Introducing Botanical Bodies!
You’ve likely heard it before: you are more microbiome than you are human. But, what does that mean? How does this affect you, what is the microbiome, and how do you take care of it?!
Research has confirmed that we share our bodies with more than 100 trillion living, bacterial organisms, making up a mini-ecosystem within our skin called the microbiome. This living, breathing, beautiful inner garden has been found to control everything from digestion to hormones, to skin, energy levels, mood, and even your body's ability to fight disease. The research coming out about the microbiome is so exciting, so unprecedented, and so inspiring, that we've decided to devote all of June to sharing it with you....
Welcome to our first ever BOTANICAL BODIES MONTH, where we will help you not only get to know the lush, thriving garden living inside of you, but we'll teach you, bite by bite, exactly how to take care of it for optimal health, wellness, & vitality. To kick off our month-long journey into discovering and sharing the power of the microbiome, we've asked one of our go-to experts in this emerging field to take it away. Dr. Robin Berzin, MD, give us the 411 on the microbiome, please!
"There is a secret ecosystem living inside you that orchestrates your health from behind-the-scenes.
The trillions of microbes and their genetic material living in your gut and on your skin affects everything from your mood and mental focus, to how your immune system functions, how you store fat, and whether or not your genes get switched on or off.
The many functions of this hidden organ known as the Microbiome have only just recently begun to reveal themselves. So far, the findings are fascinating.
Take this for example: Your gut bacteria make neurotransmitters. Serontonin, dopamine and GABA, the brain’s chemical messengers, are abundant in your gut, which is helping researchers to better understand why intestinal disorders tend to coincide with high levels of major depression and anxiety.
You are more bacteria than you are human. Only 10% of the cells in your body are human.
You share the rest of you with billions of bacteria that, if you support them, can help you have good digestion, a balanced mood, clear thinking, glowing skin and overall vibrant health.
We'll be digging into this a lot more over the next month, but here are 5 general ways to start being better to your microbiome today:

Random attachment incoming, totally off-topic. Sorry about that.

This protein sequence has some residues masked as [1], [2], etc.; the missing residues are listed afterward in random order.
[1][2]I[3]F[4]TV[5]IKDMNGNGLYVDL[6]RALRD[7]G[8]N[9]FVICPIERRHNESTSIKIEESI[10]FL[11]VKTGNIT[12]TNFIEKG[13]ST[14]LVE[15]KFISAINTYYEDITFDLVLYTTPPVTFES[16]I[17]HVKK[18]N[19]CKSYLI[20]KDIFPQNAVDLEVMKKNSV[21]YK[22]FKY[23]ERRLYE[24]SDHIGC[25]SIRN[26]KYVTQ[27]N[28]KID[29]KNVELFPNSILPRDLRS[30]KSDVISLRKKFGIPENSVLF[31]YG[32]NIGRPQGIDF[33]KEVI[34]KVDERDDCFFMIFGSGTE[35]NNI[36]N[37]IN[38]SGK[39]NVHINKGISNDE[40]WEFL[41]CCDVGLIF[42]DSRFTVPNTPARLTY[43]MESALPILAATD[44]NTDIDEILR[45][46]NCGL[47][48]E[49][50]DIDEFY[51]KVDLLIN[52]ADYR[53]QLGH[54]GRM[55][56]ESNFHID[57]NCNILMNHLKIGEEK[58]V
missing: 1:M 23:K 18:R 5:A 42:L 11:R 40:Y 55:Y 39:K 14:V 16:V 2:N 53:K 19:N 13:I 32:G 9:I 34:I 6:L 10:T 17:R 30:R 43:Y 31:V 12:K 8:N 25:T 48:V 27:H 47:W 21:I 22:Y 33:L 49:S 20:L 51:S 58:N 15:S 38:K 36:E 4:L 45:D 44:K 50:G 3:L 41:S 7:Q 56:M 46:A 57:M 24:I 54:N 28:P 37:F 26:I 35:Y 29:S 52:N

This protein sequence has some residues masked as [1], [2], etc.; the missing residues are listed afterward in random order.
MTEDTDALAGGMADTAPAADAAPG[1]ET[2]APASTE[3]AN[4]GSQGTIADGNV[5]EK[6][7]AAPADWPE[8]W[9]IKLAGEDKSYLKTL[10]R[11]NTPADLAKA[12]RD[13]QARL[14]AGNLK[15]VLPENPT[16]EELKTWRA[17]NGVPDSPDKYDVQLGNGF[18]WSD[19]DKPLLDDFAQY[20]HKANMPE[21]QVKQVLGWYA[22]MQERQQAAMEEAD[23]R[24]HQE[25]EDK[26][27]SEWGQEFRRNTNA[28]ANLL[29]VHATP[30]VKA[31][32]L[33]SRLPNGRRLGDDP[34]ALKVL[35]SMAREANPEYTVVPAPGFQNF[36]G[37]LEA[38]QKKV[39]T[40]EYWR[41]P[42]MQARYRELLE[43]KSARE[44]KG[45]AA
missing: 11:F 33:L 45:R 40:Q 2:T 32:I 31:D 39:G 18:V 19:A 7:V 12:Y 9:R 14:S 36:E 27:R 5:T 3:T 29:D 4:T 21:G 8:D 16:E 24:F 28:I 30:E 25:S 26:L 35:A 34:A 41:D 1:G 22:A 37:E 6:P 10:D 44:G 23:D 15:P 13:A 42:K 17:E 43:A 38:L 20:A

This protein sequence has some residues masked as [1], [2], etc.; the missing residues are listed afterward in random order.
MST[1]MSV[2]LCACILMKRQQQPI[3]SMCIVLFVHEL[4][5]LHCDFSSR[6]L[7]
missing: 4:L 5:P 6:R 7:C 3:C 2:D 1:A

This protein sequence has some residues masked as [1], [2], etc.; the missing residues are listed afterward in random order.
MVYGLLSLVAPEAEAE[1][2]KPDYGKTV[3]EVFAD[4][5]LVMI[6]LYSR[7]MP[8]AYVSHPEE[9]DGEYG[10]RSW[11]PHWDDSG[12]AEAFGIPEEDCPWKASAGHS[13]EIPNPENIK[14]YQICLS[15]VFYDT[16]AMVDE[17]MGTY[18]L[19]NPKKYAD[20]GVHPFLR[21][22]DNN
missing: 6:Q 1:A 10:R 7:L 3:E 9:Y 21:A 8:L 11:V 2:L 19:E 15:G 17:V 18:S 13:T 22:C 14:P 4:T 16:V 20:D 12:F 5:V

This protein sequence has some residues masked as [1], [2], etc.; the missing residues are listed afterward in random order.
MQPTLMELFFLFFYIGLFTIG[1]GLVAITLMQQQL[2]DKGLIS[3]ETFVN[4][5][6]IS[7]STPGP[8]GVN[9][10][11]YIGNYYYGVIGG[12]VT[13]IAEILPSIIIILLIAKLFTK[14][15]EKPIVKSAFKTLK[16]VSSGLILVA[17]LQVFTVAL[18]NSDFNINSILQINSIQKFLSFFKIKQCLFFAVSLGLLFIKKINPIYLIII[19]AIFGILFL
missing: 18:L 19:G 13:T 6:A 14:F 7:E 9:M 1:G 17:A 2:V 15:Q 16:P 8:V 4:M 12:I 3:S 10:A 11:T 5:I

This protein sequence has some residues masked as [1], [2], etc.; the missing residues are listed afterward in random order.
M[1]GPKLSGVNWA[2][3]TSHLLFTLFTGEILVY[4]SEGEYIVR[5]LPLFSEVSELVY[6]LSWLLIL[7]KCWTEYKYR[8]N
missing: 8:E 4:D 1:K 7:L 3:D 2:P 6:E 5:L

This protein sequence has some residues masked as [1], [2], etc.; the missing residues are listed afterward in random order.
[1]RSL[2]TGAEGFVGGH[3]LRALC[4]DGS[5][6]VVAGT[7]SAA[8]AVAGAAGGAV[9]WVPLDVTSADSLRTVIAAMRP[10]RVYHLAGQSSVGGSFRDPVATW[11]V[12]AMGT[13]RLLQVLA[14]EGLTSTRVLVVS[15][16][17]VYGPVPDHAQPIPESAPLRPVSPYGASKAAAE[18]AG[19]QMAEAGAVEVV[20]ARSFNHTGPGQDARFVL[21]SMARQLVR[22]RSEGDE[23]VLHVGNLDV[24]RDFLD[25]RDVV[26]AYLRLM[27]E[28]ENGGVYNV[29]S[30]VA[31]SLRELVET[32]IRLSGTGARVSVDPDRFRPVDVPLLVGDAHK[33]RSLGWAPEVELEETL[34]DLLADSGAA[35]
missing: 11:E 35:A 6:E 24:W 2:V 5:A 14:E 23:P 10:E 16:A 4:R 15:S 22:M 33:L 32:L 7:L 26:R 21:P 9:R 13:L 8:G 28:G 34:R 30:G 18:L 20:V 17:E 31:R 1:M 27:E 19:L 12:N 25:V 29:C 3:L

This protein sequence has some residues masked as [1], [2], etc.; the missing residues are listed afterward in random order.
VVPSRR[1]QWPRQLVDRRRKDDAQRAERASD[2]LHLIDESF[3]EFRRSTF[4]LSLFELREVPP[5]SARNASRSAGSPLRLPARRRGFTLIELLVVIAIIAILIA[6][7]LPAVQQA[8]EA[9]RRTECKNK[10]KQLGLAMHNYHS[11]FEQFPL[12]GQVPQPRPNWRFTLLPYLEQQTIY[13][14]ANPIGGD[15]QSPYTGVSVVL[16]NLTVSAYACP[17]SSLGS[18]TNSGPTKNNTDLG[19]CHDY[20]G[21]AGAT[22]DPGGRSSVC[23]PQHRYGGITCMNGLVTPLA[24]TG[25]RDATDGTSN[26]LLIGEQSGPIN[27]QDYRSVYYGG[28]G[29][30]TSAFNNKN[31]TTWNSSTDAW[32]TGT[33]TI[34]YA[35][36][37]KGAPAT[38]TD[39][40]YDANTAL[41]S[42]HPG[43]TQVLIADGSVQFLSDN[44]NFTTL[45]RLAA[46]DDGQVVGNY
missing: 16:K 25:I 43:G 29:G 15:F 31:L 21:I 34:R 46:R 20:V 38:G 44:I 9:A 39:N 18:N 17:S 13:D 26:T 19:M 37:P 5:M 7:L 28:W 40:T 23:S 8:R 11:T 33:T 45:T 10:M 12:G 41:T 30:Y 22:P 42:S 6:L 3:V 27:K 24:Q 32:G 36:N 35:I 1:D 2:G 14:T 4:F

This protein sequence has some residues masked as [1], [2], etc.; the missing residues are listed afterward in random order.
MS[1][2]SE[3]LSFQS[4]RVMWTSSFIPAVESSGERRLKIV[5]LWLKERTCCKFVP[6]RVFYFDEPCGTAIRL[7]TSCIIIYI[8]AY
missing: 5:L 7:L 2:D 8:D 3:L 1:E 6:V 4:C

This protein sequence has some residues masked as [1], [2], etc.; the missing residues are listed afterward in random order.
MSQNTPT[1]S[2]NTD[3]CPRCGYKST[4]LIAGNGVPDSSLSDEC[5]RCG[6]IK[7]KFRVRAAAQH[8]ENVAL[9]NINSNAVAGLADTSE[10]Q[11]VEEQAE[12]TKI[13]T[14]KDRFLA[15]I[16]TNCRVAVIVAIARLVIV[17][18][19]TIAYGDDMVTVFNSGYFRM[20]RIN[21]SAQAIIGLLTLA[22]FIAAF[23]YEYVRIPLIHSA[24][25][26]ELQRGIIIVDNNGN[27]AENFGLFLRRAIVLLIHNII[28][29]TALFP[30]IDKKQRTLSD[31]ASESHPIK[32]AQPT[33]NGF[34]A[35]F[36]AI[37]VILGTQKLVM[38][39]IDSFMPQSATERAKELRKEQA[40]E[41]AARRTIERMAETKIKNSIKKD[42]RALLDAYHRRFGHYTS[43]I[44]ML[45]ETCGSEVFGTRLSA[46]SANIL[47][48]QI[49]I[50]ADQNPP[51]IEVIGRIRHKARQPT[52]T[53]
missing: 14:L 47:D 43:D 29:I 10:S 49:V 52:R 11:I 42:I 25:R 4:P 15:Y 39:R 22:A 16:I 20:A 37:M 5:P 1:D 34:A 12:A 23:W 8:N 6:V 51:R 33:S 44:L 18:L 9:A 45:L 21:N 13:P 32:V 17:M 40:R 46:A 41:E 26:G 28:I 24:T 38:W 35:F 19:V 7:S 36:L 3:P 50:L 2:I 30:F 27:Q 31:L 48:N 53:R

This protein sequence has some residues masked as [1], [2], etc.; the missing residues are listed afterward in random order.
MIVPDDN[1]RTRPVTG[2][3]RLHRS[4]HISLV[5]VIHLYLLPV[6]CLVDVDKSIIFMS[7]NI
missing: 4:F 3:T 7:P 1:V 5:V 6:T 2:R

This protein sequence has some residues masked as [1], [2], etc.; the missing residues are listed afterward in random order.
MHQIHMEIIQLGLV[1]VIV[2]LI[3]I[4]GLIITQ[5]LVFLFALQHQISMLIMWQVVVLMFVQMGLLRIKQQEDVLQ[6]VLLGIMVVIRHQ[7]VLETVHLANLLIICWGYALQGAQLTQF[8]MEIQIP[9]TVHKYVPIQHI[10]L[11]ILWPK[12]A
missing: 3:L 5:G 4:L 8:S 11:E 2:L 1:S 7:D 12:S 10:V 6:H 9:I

1) Feed the beneficial species their favorite foods:
Your beneficial bacteria prefer fresh, whole fruits and vegetables, legumes, and whole grains. Their all time favorite foods are the ones that contain the right kind of fiber found in asparagus, Jerusalem artichokes, jicama, garlic, leeks, onions, radishes, carrots and tomatoes.
Eating naturally-occurring bacteria in fermented form - kimchi, raw sauerkraut, fermented vegetables, and kefir (a type of fermented milk)- is another way to keep friendly bacteria levels up.
Note: if you have an overgrowth of bad bacteria, these pre-biotic and fermented foods can cause more gas and bloating. In this case, sometimes you have to avoid these foods for a while to let the bad guys die off, and then resume these foods later so the good guys can thrive.
2) Don't feed the bad species their favorite foods:
The less beneficial microbes in your but that take-over and cause issues (think fungi and yeast like Candida) really love sugary, processed foods because that’s the easiest for them to break-down into glucose needed for their growth. Starve them by avoiding sweet or starchy foods and drinks. Stick to protein, healthy fats, and low-starch plants!
3) Keep the good guys in charge:
Reinoculate beneficial bacteria with a high-quality, broad-spectrum probiotic supplement.
Note: unfortunately the supplement industry isn’t regulated so to make sure you get what you’re promised on the packaging, make sure you get your probiotic from a physician and not over-the-counter at your local healthstore.
4) Use them to drive weightloss:
If you keep your gut truly happy you can expect a smaller waist in return. Certain microbes signal the body to store more energy as fat. Microbiome transplant studies (1, 2) have demonstrated that introducing specific microbes can influence weight loss or gain.
Previous research (3) demonstrated that low microbiome diversity may be a risk factor for developing metabolic disorders such as obesity, insulin resistance and type 2 diabetes. Boost your gut biodiversity with the right foods and active stress management.
5) Kill them with kindness, not stress:
Your brain can't lie to your belly. When you’re stressed out, your microbiome knows it first, and it handles it badly. Stress interferes with digestion and can drive yeast overgrowth and inflammation in the gut, which damages your beneficial bacteria.
Note- gut feelings aren’t limited to just work stress - loneliness, inadequacy, grief, boredom, low self-esteem, guilt - all qualify!
Find the things that center you and do them daily!"